All American Scoreboards

News Archive

Yankee Stadium circa 1959


PARDEEVILLE, April 8, 1959 – (AP) - You could lose all the people in Pardeeville in Yankee Stadium, but on the other hand Yankee Stadium fans would be lost without Pardeeville.

How’s that again, you say?

Well, it’s like this. The new scoreboard for the huge 75,000-seat home of the Yankees is being built in this town of 873 population out here in Wisconsin. You can see how all the Pardeevillians could get lost in the stadium and you can see, too, how the fans there would be at a loss without the scoreboard.

Simple, isn’t it? The scoreboard isn’t, though.

It’s 73 feet long, 34 ½ feet high and contains 200,000 feet of wire, some 4,800 electric lights and 126 banks of switches, each bank consisting of 40 push buttons.

M. H. Spicer and his sons, Myron and Dale, aided by seven helpers, have the bid board just about completed. The elder Spicer and an assistant will supervise its installation at the Stadium in time for the Yankees’ home opener April 21.

The board will tell, in lights, just about anything Stadium fans will want to know. It’ll show the score by innings, who’s batting, balls, strikes, errors and outs in one of six banks of lights which will form letters and numbers from 19 to 24 feet high. Other banks will handle out-of-town games in virtually complete detail.

Spicer has built scoreboards in use all over the country, including football stadiums at the Universities of Washington and Texas, William and Mary College and the Polo Grounds.

What does a board like the Yankees’ cost? Spicer wouldn’t quote a price, but his catalog shows a pair of boards like high schools use for football at $973. You could fit a couple of dozen like them on the face of the Yankees’ purchase and have plenty of room to spare.

Here’s the Score On Spicer Story

By ED CNARE, Sentinel Staff Writer

PARDEEVILLE, April 8 – The fact that a firm located in a small Wisconsin community should be given the contract for the mammoth new Yank stadium scoreboard is amazing in itself. But it’s even more amazing when one learns that this concern is less than four years old and is housed in an old department store located right on the main street of Pardeeville.

Behind it all is the story of 57 year old Myrl Spicer, a tale which might well be offered as proof that American ingenuity isn’t dead.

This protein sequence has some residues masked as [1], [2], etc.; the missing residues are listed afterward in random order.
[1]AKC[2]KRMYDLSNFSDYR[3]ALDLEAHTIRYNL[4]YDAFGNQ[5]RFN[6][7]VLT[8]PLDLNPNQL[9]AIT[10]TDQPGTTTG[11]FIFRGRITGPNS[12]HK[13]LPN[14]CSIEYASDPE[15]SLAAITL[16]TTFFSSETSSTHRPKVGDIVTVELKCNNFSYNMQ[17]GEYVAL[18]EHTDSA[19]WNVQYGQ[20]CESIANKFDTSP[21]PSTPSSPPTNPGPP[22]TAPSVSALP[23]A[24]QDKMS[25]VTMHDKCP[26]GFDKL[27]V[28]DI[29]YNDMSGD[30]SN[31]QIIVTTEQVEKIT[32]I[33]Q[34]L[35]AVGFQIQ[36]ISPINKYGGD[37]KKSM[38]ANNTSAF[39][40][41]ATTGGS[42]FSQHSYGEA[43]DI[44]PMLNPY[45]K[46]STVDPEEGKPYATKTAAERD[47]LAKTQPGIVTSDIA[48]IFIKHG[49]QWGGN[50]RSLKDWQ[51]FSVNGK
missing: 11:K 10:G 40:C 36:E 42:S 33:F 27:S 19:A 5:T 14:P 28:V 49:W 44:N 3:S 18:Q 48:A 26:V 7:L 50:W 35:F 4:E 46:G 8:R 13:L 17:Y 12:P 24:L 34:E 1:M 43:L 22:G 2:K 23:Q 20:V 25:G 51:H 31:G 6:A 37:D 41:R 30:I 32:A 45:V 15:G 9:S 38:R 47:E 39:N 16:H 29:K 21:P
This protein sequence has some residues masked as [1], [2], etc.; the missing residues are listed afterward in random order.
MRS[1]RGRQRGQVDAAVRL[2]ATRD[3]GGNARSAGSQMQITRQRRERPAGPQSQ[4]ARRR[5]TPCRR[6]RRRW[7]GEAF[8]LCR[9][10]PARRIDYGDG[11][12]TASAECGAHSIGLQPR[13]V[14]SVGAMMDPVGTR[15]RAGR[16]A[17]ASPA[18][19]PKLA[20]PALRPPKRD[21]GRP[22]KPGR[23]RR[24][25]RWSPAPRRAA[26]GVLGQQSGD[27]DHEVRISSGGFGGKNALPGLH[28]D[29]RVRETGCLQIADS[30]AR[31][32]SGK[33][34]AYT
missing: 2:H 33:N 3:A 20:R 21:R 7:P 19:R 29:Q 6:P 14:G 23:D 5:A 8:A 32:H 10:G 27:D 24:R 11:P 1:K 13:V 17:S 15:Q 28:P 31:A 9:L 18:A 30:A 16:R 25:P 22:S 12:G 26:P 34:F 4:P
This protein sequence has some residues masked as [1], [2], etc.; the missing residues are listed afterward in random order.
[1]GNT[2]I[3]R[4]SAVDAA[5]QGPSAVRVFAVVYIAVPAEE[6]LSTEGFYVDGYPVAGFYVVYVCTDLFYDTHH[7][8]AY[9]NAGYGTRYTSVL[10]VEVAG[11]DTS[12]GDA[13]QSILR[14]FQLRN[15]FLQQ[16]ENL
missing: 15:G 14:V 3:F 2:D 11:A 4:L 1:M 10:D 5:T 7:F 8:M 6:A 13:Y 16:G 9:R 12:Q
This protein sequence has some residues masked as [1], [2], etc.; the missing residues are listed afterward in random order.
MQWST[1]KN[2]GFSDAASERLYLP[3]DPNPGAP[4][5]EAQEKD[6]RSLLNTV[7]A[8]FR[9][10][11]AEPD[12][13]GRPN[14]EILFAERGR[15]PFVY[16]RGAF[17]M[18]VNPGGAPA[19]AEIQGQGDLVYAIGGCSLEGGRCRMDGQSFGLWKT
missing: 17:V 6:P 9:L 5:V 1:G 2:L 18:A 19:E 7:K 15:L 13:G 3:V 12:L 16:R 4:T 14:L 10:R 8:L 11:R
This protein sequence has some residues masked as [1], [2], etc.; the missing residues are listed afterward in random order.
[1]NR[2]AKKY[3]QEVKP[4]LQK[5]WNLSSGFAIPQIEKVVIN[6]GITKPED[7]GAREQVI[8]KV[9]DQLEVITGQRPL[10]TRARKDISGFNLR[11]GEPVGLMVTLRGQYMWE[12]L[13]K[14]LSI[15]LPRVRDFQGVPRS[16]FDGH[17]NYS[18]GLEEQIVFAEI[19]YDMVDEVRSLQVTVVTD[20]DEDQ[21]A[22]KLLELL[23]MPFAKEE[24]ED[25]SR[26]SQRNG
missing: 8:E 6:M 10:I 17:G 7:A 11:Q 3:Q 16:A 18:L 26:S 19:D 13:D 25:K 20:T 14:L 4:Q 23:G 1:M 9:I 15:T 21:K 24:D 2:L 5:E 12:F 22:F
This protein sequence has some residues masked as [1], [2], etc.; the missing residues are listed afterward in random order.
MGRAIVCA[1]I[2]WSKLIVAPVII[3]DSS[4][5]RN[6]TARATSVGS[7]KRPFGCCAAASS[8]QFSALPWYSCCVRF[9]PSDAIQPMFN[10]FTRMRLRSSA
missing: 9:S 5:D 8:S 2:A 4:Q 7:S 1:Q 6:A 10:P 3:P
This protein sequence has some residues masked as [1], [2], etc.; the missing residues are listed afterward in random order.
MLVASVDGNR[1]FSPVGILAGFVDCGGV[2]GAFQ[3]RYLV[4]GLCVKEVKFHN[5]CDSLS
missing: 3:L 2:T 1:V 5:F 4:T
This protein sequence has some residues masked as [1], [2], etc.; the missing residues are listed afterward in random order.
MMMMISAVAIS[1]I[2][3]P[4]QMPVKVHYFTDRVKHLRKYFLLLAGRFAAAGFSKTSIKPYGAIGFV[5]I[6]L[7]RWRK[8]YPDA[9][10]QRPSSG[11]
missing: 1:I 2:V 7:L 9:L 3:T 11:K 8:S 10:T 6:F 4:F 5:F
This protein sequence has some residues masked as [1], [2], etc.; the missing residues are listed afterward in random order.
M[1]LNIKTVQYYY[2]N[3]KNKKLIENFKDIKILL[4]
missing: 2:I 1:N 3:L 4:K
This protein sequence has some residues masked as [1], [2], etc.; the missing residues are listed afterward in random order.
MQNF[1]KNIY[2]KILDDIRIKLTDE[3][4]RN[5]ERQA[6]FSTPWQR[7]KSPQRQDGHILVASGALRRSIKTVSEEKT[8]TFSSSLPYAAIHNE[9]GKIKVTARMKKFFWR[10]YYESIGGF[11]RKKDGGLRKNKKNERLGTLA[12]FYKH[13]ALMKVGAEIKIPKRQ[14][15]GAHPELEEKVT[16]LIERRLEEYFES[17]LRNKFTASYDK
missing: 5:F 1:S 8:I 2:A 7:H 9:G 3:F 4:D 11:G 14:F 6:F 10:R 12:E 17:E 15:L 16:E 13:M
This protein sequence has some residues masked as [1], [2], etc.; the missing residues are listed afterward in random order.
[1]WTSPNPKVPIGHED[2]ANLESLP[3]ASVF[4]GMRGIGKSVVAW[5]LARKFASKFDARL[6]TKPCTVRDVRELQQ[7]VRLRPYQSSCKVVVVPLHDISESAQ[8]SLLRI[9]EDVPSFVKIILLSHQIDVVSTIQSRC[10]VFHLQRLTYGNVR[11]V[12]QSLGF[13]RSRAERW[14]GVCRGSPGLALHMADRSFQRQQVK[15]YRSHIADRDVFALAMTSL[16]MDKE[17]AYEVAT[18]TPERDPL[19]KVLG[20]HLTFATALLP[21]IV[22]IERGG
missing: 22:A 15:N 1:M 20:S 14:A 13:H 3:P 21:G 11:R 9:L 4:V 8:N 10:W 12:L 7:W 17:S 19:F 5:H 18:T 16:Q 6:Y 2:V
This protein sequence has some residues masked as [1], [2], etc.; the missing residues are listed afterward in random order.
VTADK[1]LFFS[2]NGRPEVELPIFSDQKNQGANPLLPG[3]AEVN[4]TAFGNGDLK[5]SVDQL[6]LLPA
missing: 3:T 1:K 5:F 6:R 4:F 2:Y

Born and reared in Pardeeville, Spicer went on to the University of Wisconsin, majored in Physics and received his degree in 1917. After a short stint overseas with the Armed Forces in the first World War, he returned to civilian life and began teaching.


He taught at Antigo, Fond du Lac, Washington, Ill., and Morrisonville, Ill., and finally wound up as principal at Wisconsin Dells High School.

In 1933, under Spicer’s guidance, a new gym was added to the Dells’ prep school. It was his duty to equip it, his unsuccessful search for a scoreboard is what changed his whole life.

Unable to find a board that was operated by controls that would give rapid and selective powers to the operator so the score and other details could be flashed onto the board instantly, besides providing a mechanism for immediate correction in case of errors, Spicer decided to make such a board himself.

He adapted the “plunger” principle used in the common adding machine and used his knowledge of physics plus his manual dexterity to come up with his own type of what he calls the “adding machine” control.


During the next three years officials of other schools, seeing this board in operation, wanted similar boards for their football and basketball scoreboards. So Spicer set up a workshop in his basement and made boards in his spare time at the high school. During this time he also applied for a patent.

He received so many orders that in 1936 he quit teaching and began making scoreboards as a full time job. A year later he joined forces with a board concern in Keokuk, Ia.

This firm, however, was forced to suspend operations when the war broke out. So Spicer took a job as school principal at Columbus (Wis.). When the war ended, he bought out the Keokuk company and moved the firm to his hometown of Pardeeville. In 1947, he incorporated under the name of All-American Scoreboards, Inc.


A firm believer that “haste makes waste” Spicer has been building his business slowly since that time. Now he has built scoreboards for high schools, sports arenas and colleges in every state.

An average of eight men working 12 hours a day, 6 days a week for the past six weeks has been on the Yankee board. It won’t be fitted together until it’s housed in the superstructure waiting its arrival in Yankee Stadium.

Although the board will be housed in a steel frame, it is made of aluminum. There are 4,800 recesses, which will be filled with 25-watt clear bulbs. The four control panels, to be operated by two men, have over 2,500 buttons arranged in a manner that will provide for easy operation.